yes better keep your 808. With higher resolution sensors the manufacturing tolerances have to be higher. So if you have an 808 that has no lens issues, like side softness, I think you should look after it well!

The 1020's manufacturing tolerances must be even finer being in a more confined chasis, so it makes it even harder to get a good copy that does not have the lens issues you were having with your n8.

btw my n8 is perfect too, although all it does now is desk clock duty ;)

1 upvote

Yes I saw many 1020 on flickr and forums with side softness. Even Damian Dinning was given such a bad unit! Ubelievable...
I think Toshiba knew hot to make good sensors. Sony is crxxp IMHO. (Oh I own a RX100 :p with some minor corner softness but on 20MP not much visible on normal viewing).
My 808 is rock solid so far I have to consider buying a new spare battery just to have one in case; or simply get another 808 for "cheap" 250-300 EUR :) (I spent 495 EUR back July 2012)

Edited 1 minute after posting

with smaller thinner optics there always has to be some compromises, in this case quality control tolerances is rather small


Strange thing here is than when I use manual focus and manage to set it right the photo is sharp!??! So only on Autofocus this issue is there.
When I turn focus to infinity the opposite effect takes place: Middle of frame is sharp and the some vignetting effect everything else blurry :(

Edited 2 minutes after posting

sorry to say dpfan32, it sounds like you lens is seriously out of alignment, and possible the 6 element lens group is out as well from what you describe.


Nice comparison, I had assumed they would all be in the same League more or less but each has their own character. I am still waiting for the Perfect lumia before I go back to Windows phone, hmmmmm, maybe a 1025 With more grunt under the Hood.


I bought a Nokia N9 some year and a half ago, probably the top offering at some point. The display is sh*t, when it gets cold outside, like 5-10 degrees Celsius, the display show a lot of lines, and when it goes below 0, the lines at the bottom merge and it becomes unreadable for like, 1 cm on the height of the screen. Really bumed up about it and there's nothing I can do, unless I wait for winter and take it to the shop while it's still cold. Lucky I have a lifetime warranty. Other then that, sometimes the battery charge drops significantly, from 100 to 0 in hours, even if I don't activate the internet connection and I just speak for like, 30 minutes. Nokia QC is nowhere what it used to be ..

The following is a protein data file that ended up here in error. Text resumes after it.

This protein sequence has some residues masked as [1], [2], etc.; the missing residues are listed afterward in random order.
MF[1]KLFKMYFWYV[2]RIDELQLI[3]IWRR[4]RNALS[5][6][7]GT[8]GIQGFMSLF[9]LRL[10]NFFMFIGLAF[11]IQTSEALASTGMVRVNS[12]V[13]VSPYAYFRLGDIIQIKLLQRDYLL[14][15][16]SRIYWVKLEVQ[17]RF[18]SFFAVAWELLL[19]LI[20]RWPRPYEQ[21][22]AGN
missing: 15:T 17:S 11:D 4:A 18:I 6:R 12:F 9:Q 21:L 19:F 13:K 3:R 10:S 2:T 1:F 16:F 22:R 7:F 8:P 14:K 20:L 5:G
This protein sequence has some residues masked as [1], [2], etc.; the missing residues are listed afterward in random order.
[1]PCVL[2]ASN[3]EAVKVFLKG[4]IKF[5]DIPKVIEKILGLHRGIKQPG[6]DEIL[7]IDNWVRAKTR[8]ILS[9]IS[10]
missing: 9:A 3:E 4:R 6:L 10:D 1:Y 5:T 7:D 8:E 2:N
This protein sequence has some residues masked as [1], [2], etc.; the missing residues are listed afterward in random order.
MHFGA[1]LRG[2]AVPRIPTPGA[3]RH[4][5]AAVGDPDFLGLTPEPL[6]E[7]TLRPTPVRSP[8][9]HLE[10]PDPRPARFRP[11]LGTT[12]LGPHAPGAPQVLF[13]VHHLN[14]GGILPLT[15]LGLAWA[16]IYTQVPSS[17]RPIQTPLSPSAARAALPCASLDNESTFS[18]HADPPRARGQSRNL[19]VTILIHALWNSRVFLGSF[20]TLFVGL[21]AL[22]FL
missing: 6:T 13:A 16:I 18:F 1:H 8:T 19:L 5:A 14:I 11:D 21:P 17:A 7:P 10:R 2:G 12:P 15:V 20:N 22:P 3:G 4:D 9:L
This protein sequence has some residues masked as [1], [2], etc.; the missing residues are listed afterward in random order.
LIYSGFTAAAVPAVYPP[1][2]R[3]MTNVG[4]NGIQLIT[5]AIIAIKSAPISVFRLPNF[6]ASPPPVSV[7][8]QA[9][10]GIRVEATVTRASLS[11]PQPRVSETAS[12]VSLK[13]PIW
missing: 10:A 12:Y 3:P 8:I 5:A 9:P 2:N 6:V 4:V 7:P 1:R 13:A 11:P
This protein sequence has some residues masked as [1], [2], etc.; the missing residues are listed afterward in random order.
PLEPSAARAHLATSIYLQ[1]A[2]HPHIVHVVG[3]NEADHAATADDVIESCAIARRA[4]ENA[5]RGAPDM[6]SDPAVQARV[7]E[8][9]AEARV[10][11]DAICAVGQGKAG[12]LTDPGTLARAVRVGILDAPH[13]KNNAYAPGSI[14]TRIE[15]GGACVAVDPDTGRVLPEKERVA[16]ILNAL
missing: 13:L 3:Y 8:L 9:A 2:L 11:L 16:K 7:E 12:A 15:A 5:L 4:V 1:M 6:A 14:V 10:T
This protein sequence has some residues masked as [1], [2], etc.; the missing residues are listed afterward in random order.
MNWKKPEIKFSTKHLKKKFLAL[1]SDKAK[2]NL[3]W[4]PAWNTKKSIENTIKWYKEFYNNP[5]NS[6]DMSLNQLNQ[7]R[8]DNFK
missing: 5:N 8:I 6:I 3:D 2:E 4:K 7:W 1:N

I have had unpleaseant issues with a previous premium Nokia, the E55, I think I will never buy another Nokia.

Edited 20 seconds after posting

Well it happened I purchased Ford Model T a few decades ago and I had constant problems with it.
It even didn’t have an electric starting system to supply current for the ignition and its transmission system only had 3 gears.

I’m definitely not going to buy another Ford car.

1 upvote

Nokia manufacturing needs to re look into the quality control of the camera components. It is just not a good having some with soft corners, some without, some more on one side, etc.

When people buy Nokia they believe they are buying into innovative technology and quality. The quality seems to be not as good as it used to be and the competition has caught up


I bought Nokia's top of the line a few years back and display went crazy just after a year was up...wife had a different Nokia about two years ago that would freeze and delete items after just a couple months time. They are definitely sketchy in quality and quality control compared to a decade ago.


Lumia 920 has no problem
- not the camera (after Amber)
Very similar to E90, N95, 7710, Navigator, etc
except it has OIS and it's superior in Video


My defective Nokia camera phones:
Nokia N73 - left lower corner big softness
Nokia N86 - blurry spot right in the middle
Nokia N8 - right side softness
Nokia N8 - quite big lower left corner softness
Nokia Lumia 925 - a bit worse than dpreview unit

My OK Nokias:
Nokia N95
second Nokia N86
Nokia 808 PureView (the real and ony one PureView IMHO!)

(My older Nokias like 7650 and 6600 were too bad to be mentioned)

Edited 2 times; latest 49 seconds since posting

wow dpfan32, sounds like you have had a very bad run with Nokia handsets. The n73 though I never thought to have a good camera.. The N93 flagship was the one phone I enjoyed and cherished for many years. It too had corner softness, but made up for it by having a true optical zoom

Total comments: 19